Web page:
A MORAY pharmacy is aiming to unravel the mystery of blood pressure numbers by encouraging people to get regularly tested.
Help and advice on recognising health warning signs through blood pressure readings is available at Bishopmill Pharmacy as part of the Know Your Numbers awareness week.
The national campaign is aimed at helping to reduce any confusion over what ideal blood pressure levels should be, and the Elgin store is offering free tests this week to encourage the public to learn more about the risks.
Pharmacist Alistair Smith said not enough people are aware of what their reading should be, and don’t know that monitoring their blood pressure on a regular basis is vital to help identify potential signs of hypertension.
Two readings make up your typical blood pressure results, the first measuring it at its highest when your heart beats to pump the blood and the second a lower reading gauging your blood pressure when your heart relaxes between beats.
"An ideal reading would be under 140/90 which is also referred to as 140 over 90," Mr Smith revealed. "Anything between 140-179/90-109 would need you to take action such as changing your diet and incorporating a healthy lifestyle. A reading 180/110 or above could indicate an increased risk of heart disease and you should see your doctor.
The Elgin pharmicist said many people could tell you straight away what their tyre pressure levels for their car should be, but wouldn’t have a clue what their blood pressure should be.
"That is unfortunate because blood pressure is a very accurate pointer to possibly dangerous health problems, and regular checks are essential to spot changes," he said. "There is no need for an appointment. People can just pop in, have their reading taken, receive advice and be on their way within minutes – and all at no cost."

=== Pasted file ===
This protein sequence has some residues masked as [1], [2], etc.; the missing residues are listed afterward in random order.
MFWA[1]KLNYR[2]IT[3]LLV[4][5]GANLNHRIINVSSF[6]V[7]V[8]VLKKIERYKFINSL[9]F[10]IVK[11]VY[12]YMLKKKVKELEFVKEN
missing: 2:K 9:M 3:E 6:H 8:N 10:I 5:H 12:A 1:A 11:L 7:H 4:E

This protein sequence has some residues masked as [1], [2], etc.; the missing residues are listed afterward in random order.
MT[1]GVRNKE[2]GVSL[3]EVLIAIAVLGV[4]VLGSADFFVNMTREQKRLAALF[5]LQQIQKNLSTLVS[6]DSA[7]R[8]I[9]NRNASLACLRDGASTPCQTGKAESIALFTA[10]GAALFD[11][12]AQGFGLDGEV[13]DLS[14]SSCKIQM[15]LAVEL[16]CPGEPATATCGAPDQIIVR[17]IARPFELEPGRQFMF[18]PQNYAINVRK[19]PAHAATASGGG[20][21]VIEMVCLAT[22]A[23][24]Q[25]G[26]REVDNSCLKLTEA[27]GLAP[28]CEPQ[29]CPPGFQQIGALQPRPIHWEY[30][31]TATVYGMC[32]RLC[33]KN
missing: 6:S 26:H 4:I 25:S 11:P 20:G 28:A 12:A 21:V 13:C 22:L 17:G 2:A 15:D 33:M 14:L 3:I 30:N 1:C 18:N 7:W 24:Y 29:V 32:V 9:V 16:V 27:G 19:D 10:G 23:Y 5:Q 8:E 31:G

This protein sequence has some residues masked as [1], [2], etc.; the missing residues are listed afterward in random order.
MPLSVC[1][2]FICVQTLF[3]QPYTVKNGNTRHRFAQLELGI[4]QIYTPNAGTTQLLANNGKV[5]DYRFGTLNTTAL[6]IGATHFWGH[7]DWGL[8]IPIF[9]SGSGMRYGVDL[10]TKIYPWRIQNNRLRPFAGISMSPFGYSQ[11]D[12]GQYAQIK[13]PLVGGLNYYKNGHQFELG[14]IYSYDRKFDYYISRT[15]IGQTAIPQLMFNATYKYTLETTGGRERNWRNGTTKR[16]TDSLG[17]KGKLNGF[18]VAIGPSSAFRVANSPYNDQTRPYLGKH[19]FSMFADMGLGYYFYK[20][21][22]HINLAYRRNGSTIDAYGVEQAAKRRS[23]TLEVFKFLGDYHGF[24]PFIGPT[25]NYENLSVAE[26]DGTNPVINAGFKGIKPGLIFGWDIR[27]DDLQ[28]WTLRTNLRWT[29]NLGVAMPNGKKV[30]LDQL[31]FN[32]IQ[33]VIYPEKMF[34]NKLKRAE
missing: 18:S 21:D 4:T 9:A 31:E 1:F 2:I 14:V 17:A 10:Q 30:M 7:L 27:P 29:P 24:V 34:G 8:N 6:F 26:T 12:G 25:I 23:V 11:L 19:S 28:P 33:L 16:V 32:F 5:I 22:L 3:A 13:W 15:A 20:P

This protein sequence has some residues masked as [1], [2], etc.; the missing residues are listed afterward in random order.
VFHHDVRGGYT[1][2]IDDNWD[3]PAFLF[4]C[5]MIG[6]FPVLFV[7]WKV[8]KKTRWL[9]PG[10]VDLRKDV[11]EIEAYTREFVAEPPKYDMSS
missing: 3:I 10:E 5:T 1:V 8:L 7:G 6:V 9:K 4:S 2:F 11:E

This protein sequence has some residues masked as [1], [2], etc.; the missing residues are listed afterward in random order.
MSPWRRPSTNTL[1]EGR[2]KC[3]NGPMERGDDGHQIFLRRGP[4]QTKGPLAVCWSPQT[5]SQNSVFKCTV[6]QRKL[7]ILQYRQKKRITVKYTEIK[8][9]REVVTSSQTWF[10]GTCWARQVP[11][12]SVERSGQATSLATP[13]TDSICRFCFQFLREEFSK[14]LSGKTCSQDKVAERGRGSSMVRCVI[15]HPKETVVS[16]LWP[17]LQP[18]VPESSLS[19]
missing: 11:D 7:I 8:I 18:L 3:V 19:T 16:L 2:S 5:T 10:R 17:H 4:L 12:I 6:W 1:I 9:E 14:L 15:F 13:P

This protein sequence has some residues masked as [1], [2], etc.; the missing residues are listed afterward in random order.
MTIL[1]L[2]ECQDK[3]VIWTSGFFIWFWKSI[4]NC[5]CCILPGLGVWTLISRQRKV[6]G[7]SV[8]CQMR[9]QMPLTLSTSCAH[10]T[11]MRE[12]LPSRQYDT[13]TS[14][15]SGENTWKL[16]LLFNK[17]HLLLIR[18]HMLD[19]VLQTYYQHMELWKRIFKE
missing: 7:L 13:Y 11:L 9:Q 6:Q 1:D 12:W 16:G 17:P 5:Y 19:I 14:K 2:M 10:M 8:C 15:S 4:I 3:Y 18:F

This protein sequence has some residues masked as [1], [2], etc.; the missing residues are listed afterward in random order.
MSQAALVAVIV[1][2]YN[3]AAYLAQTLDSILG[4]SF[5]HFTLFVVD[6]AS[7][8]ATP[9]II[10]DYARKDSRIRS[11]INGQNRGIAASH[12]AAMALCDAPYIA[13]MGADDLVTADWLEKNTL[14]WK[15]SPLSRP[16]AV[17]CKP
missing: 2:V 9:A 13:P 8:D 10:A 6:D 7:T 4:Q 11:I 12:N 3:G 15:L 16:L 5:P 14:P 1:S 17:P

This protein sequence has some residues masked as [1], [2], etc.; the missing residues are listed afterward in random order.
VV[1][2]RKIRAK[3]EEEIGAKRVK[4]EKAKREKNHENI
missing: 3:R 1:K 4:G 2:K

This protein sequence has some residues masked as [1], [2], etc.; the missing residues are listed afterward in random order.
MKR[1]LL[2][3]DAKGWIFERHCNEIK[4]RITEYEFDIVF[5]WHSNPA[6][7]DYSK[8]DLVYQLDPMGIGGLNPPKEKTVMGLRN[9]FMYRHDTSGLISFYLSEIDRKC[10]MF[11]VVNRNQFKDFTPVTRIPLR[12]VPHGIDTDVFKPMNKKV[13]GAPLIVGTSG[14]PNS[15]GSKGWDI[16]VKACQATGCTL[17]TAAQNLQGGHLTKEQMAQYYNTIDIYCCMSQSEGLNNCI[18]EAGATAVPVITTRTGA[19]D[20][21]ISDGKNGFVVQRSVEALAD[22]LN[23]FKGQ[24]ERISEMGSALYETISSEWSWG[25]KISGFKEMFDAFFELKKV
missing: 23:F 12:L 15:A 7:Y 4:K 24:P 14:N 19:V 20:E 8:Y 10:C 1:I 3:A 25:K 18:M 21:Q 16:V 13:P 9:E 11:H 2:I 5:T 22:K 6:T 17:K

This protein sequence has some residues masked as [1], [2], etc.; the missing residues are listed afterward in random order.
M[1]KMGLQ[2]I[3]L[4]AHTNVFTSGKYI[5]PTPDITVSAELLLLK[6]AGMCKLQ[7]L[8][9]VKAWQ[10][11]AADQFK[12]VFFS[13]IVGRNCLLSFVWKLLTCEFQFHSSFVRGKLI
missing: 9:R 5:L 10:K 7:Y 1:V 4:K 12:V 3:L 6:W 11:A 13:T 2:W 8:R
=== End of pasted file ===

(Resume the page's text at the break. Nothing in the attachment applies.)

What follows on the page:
A giant school road crossing lollipop stick is on display at the North Street store to highlight the campaign, and free etsts are available until Friday this week.
Mr Smith said cardiovascular disease is the UK’s biggest silent killer, and people are wrong to assume that being overweight was the only risk of developing problems.
"Unhealthy diet and not taking enough exercise can also be major reasons for the high blood pressure that is the disease’s most common cause.
"About one in 10 has a high reading, but it can be brought down by following a healthy lifestyle that includes eating five portions of fruit and veg a day and taking regular exercise."
Campaign organisers Blood Pressure UK said regular tests were the only way to detect high blood pressure because usually there are no signs or symptoms.
Professor Graham MacGregor, chairman of Blood Pressure UK said: "We are urging everyone to become more aware of this silent killer, as for too many it can be a case of out of sight, out of mind.
"High blood pressure is a dangerous condition when not managed properly and we hope everyone will take advantage of the free blood pressure checks in their area to lower their risk of having a stroke or a heart attack".
Health tips on how to lower blood pressure include cutting back on salt intake and drinking alcohol, maintaining a healthy weight through regular exercise, eating more healthily and stopping smoking.
For more advice and information visit www.allabouthealth.org.uk.